Dora, the Singing Andorian, vamping it up to “Am I Blue?” in 1976. This photo is amusingly accurate … I started constructing the Andorian costume before my family owned a color TV (which were still pretty expensive in the mid-70s). I had asked friends to tell me what the costume colors were (Army green over vest with chrome studs and silver lamé top), but I assumed the skin was just extra pale (like mine). I had no idea I was going to have to make my skin blue until the costume was almost completed! It took an emergency trip to a theatrical make-up store and a lot of mixing of shades of pancake make-up, but it eventually looked great. I later got pale blue stockings to match the face & hand make-up, which I wore with a long split skirt. I eventually had to retire the costume because I developed an allergic reaction to the makeup. 🙁
The costumers in those days were an enthusiastic bunch, but the costumes tended to be pretty basic. There was a lot of papier-mache and spray painted cardboard. There were also always young women who wore as little as possible (I suppose that’s a constant throughout costuming history). I remember one convention published a list of standards that included “No costume is no costume,” and banned outfits made entirely of tin foil!
At Trek cons there were usually just three categories in the costume competition: Star Trek, SF/Fantasy, and Performance. When I took over running the Costume Call at August Party I added a category called “Authentic Re-Creation” where the costumes were judged for their accuracy in reproduction, which was often overlooked in competitions where creativity of design or clever performances would take the top prizes.
Later on I started attending large science fiction conventions, and the costumers there tended to be more experienced. Especially at the annual Worldcon (World Science Fiction Convention), many of the Masquerade costumes were incredibly elaborate and very professional looking.
One thing thing that initially baffled me when I started attending more conventions was the crossover between the SCA (Society for Creative Anachronism, medieval recreationists) and science fiction fandom – I went to my first straight SF con in 1977, DisClave in Washington DC, and I could not understand why there were so many large guys clomping around in fur and armor where I expected to find space pilots like me! I also discovered a real undercurrent of resentment for movie and TV fans versus those who primarily read books.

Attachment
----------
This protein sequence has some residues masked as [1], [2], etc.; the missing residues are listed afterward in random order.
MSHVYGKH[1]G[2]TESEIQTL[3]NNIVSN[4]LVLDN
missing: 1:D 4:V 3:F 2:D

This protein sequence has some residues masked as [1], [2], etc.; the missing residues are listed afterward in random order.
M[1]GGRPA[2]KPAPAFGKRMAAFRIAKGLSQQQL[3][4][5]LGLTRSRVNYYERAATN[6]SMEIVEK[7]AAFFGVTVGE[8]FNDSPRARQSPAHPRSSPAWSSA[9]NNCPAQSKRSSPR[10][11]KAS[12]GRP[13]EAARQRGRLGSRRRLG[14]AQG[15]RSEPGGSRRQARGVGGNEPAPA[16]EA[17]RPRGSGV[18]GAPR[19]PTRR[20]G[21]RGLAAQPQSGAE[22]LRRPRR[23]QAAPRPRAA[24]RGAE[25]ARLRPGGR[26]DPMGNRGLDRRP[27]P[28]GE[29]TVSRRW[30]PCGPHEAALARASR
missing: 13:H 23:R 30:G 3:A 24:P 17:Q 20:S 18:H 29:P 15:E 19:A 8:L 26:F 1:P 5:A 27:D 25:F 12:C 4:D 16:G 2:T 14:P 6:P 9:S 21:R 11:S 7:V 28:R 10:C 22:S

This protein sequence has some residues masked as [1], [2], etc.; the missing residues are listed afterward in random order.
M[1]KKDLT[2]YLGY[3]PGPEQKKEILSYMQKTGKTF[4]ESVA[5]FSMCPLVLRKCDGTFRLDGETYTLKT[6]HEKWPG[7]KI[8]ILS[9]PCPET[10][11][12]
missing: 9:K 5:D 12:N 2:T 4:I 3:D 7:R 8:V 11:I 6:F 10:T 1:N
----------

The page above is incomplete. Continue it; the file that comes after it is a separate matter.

Even though I was a huge reader of SF, I felt the need to change out of my Star Trek T-shirt because of all the nasty comments. I think today’s conventions are a lot more accepting to fans of different stripes … I haven’t heard of anyone being booed for liking Star Wars in awhile. 🙂
The conventions I attended attracted fans of every age. There were families with small children, old folks who had followed science fiction since the days of First Fandom in the 1930s, and everyone in between. I think the most surprising thing for me when I started going to Star Trek conventions was how much of the fan base was made up of adult and middle-aged women! They were the ones writing the fan fiction, publishing the fanzines, and quite often running the conventions. When I started attending straight SF cons I was taken aback by how much the men outnumbered the women, when in Star Trek fandom it was the exact opposite.
Conventions were entirely a subculture back then, very much under the radar of “normal” people (or “mundanes,” as we called them). It’s not like today where virtually everyone in America knows about the San Diego Comic Con. No one outside of hardcore science fiction fans even knew conventions existed. There were people who read science fiction their whole lives and never encountered a con. I finally got my mother, a lifelong science fiction fan who introduced me to Star Trek, to come to a convention with me when she was in her 60s. She said she finally understood why I was so involved with them – conventions were the only place I could be myself and feel completely welcomed by people just like me!